This could have easily been pitched as an animated film, but it works extremely well in live-action. This story is just as much a story about the Brown family as it is about the young bear. Mrs. Brown (Sally Hawkins) is the individual to open their house to the stranger, while Mr. Brown (Hugh Bonneville) and their children disapprove of this decision. Judy (Madeleine Harris) and Jonathan (Samuel Joslin) are at that age where they're already embarrassed by their parents. Mrs. Brown is an artsy individual who finds going into the sewers to be an exciting experience, while Mr. Brown is an overly-protective father, who never allows his children to enjoy being their age. This clash of personalities gives the film another dimension of humor and drama that works incredibly well. This especially holds true about Mr. Brown, as he constantly stops his children from fun activities by giving the percentage of them being injured via an accident. When all of these individuals are put in the same room as the well-intentioned Paddington, laughs are guaranteed.
,br> It comes without a doubt that Ben Whishaw's voice-over for Paddington is spot-on, but the real fun comes from the live-action performances. Sally Hawkins is remarkably enjoyable as Mrs. Brown. She's sympathetic, energetic, and funny. Hugh Bonneville is great as Mr. Brown. He's the anchor that the film needed, as the character shifts feel incredibly natural. when they could have easily come across as being quite jarring. Madeleine Harris and Samuel Joslin deliver fine performances as Judy and Jonathan Brown, respectively. Nicole Kidman is clearly having an absolute blast playing Millicent. She delivers a sense of fun energy that hasn't been seen from her in quite some time. Paddington features a well-rounded cast with a lively tone.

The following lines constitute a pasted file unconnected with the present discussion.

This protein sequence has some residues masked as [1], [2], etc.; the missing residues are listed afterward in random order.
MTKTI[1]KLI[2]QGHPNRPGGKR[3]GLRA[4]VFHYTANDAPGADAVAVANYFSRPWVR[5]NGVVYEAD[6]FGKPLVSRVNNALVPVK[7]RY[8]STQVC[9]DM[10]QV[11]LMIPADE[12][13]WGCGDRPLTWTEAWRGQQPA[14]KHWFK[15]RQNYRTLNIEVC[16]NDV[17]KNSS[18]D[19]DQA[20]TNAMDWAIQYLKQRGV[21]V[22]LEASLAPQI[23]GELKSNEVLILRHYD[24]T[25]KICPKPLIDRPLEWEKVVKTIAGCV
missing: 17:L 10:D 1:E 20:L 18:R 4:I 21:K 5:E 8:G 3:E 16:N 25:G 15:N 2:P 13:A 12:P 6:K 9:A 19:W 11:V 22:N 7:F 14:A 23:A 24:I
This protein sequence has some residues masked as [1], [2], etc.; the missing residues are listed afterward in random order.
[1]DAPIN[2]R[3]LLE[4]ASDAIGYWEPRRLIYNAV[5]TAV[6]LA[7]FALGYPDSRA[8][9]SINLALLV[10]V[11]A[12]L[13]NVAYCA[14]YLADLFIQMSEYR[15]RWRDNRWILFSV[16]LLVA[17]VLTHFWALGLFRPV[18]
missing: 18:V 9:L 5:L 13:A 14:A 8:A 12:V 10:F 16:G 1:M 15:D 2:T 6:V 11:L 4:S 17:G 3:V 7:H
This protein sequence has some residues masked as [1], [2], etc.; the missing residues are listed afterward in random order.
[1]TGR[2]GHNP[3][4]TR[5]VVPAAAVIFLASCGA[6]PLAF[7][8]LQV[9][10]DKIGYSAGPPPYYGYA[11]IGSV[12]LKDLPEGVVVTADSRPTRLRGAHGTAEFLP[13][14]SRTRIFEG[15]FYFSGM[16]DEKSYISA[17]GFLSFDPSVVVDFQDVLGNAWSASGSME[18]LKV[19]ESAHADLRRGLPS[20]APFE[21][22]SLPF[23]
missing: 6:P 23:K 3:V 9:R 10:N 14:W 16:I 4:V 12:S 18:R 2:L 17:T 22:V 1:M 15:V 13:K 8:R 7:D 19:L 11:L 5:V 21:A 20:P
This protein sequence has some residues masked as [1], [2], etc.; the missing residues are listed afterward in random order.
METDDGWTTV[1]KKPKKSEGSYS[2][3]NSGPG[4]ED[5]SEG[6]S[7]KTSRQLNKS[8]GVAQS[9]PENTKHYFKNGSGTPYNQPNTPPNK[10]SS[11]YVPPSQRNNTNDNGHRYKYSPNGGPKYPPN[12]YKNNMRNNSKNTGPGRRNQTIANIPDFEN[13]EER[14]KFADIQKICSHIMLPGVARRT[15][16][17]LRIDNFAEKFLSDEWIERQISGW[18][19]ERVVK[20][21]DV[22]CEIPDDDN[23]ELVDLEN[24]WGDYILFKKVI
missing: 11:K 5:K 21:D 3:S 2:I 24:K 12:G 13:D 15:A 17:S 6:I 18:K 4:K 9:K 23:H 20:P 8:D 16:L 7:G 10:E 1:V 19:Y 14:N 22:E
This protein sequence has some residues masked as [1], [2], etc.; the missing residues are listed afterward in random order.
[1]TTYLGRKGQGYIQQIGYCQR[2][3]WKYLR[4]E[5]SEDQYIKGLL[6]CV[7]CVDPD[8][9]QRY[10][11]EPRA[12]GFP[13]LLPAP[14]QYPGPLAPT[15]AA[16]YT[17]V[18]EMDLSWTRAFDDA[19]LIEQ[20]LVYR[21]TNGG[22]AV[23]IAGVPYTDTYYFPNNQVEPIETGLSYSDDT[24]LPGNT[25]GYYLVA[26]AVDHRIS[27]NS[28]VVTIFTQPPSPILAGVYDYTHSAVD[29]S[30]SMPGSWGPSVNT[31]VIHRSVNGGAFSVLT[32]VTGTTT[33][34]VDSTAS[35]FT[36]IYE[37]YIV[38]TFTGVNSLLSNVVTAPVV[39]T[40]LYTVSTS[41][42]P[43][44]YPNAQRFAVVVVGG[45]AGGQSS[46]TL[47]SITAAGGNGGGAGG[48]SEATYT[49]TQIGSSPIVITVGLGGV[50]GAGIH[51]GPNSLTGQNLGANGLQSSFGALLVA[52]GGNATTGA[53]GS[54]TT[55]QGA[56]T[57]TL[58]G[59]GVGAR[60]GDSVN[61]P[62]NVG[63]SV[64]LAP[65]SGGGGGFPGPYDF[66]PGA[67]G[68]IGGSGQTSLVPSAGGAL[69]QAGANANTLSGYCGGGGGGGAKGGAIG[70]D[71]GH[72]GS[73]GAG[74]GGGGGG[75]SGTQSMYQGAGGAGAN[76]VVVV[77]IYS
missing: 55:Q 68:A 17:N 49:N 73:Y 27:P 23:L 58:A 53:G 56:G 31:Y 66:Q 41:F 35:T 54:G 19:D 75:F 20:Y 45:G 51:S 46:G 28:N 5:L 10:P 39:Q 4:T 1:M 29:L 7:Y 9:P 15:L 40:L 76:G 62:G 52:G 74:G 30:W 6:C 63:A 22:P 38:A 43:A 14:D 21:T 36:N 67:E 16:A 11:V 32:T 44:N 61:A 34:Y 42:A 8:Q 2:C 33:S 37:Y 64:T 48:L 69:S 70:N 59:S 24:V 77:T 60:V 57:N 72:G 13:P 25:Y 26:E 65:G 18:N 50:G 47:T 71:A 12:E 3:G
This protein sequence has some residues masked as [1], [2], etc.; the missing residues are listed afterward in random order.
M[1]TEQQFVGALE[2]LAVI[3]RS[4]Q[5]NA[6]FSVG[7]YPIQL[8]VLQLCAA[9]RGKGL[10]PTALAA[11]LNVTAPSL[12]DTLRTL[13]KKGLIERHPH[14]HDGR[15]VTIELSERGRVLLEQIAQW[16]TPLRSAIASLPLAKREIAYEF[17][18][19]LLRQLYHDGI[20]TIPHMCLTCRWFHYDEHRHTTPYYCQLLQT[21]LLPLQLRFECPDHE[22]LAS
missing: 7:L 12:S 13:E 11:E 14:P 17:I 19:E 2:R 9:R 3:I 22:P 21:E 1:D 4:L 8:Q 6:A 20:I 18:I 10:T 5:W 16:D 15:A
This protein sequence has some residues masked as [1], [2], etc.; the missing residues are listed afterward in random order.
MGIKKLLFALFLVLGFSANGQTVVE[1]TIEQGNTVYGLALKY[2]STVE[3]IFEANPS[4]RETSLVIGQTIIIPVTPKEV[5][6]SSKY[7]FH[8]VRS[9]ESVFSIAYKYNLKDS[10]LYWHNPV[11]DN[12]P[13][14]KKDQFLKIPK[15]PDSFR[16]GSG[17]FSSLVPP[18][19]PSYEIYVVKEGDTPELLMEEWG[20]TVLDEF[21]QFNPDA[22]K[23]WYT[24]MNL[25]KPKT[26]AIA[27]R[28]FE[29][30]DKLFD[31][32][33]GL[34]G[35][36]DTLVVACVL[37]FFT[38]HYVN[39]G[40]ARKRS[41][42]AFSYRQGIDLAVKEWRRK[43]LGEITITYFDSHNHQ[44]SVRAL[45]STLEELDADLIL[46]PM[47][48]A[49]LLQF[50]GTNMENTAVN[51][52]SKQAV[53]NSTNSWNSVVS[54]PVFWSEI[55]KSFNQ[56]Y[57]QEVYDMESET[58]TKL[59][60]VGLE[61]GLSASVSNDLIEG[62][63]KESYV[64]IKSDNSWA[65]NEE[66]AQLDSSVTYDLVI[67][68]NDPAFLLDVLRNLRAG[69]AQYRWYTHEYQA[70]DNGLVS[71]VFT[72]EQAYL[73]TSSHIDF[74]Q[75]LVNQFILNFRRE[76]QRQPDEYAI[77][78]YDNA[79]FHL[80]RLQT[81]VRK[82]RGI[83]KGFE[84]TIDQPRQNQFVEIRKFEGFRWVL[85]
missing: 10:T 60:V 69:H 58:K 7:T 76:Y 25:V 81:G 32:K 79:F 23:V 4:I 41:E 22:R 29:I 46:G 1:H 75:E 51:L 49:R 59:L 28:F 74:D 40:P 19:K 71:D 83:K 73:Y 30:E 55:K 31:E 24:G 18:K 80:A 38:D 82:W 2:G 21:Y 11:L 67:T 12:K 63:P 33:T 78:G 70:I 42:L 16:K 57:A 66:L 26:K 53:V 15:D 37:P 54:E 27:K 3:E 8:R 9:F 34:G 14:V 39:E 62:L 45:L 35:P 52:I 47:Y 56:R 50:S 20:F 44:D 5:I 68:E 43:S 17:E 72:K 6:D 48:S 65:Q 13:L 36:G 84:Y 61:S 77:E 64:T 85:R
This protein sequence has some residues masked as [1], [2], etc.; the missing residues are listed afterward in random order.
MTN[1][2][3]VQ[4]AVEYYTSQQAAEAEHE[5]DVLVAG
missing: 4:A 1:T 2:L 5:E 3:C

Blending a main character created from CG into a live-action world can be a daunting task, but it works incredibly well in Paddington. This is impressive animation that is so wonderfully detailed. This adorable bear has eyes that feel so real. This film sports an incredibly vibrant sense of cinematography that highlights the primary motif of Paddington's red hat. In fact, red appears quite frequently in the color palette and the costume design. However, one of the more inventive visual tricks to be found here is how the small scale of toys is used in order to provide further exposition without actually leaving the scene. One use of this is a dollhouse to introduce each member of the family in their individual spaces, and another is the use of a train set. This is a film that employs a playful visual design that works incredibly well.

Paddington is a triumph as both an animated film as well as a family feature. The digital aspects and the live-action are so perfectly blended, that it feels like a totally immersive atmosphere. The characters are remarkably relatable and likable, that we can't help but want to follow them along this tremendous journey. The screenplay successfully captures the sweetness, the humor, and the darker nature in a swift motion, where none of them even remotely clash. Whether you're a kid, a teenager, or an adult, the messages are invaluable, and the laughs are genuine. If you take the family to one film this season, let it be this one. It's a great way to kick off 2015. Paddington will make a splash for the whole family. Highly recommended!